In England, all children have the option to start school in September following their fourth birthday. A small number of children born prematurely may, however, encounter difficulties with starting school at this time. Some parents feel that their child will benefit starting following their fifth birthday, which is the age a child legally has to be in formal education. One reason you might want to delay your child’s school start is that because of your child’s premature birth they have now fallen into the ‘wrong’ year group. You may also feel that your child hasn’t reached the developmental level they need to be at to be ready for school.
There is no legal barrier to children starting school a year outside of their chronological age group. However, schools are often reluctant to allow children to start their first school year when they are five and Government Guidance on the Admission of summer born children stresses that parents ‘can’t insist’ their child is placed out of their normal year group.
In this section we explain some of the options available to parents in this situation, outlining the advantages and disadvantages of deferring or delaying school entry. It is intended to help you if you feel your child would benefit from starting school a little later. Although we have listed several different possibilities, it does not mean that your child will be affected by any or all of these issues. Each child is unique and develops at their own rate.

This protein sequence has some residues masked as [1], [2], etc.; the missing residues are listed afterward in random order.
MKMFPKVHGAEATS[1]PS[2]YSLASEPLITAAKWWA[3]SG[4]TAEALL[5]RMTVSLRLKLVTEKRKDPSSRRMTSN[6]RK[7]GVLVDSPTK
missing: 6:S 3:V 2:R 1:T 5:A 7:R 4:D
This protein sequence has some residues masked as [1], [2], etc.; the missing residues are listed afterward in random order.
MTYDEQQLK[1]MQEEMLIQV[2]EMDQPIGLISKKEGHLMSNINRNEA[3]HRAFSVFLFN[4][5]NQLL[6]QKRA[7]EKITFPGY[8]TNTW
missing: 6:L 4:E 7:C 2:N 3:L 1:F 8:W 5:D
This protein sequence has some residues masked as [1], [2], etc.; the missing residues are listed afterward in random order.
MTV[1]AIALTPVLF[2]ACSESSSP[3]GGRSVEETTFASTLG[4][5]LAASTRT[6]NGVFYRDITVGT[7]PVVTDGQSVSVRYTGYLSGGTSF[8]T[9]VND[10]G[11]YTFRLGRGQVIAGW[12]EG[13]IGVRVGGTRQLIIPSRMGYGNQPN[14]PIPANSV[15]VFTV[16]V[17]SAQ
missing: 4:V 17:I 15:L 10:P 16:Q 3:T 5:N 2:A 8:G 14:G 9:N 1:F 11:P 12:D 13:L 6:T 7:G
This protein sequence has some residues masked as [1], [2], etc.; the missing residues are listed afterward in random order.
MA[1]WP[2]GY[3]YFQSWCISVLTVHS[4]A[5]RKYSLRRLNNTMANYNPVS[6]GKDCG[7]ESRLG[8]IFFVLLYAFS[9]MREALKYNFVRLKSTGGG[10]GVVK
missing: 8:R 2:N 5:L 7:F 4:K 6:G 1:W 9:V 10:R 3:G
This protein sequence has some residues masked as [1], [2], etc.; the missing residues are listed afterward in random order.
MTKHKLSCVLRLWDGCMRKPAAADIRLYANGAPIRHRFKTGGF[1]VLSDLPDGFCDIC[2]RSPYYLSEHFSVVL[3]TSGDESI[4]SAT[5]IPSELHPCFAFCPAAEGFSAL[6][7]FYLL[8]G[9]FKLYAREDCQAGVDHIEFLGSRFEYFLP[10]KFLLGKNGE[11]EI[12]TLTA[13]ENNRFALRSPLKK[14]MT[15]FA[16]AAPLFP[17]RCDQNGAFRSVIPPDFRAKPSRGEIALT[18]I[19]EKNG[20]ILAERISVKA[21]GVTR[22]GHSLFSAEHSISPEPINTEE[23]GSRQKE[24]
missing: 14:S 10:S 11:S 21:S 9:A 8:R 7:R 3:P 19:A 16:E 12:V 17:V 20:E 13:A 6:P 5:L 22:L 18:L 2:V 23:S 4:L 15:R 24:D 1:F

Different processes and rules exist in Scotland, Wales and Northern Ireland. Make sure you read our nation-specific advice here if you live outside of England if you want more information.
If you would like more information please download our Delay factsheet
Bliss also campaigns to ensure that premature children are able to start school at a time that's right for them. Find out more on our campaigns pages
What the law says
Your application pack
Appeals and complaints
Long term considerations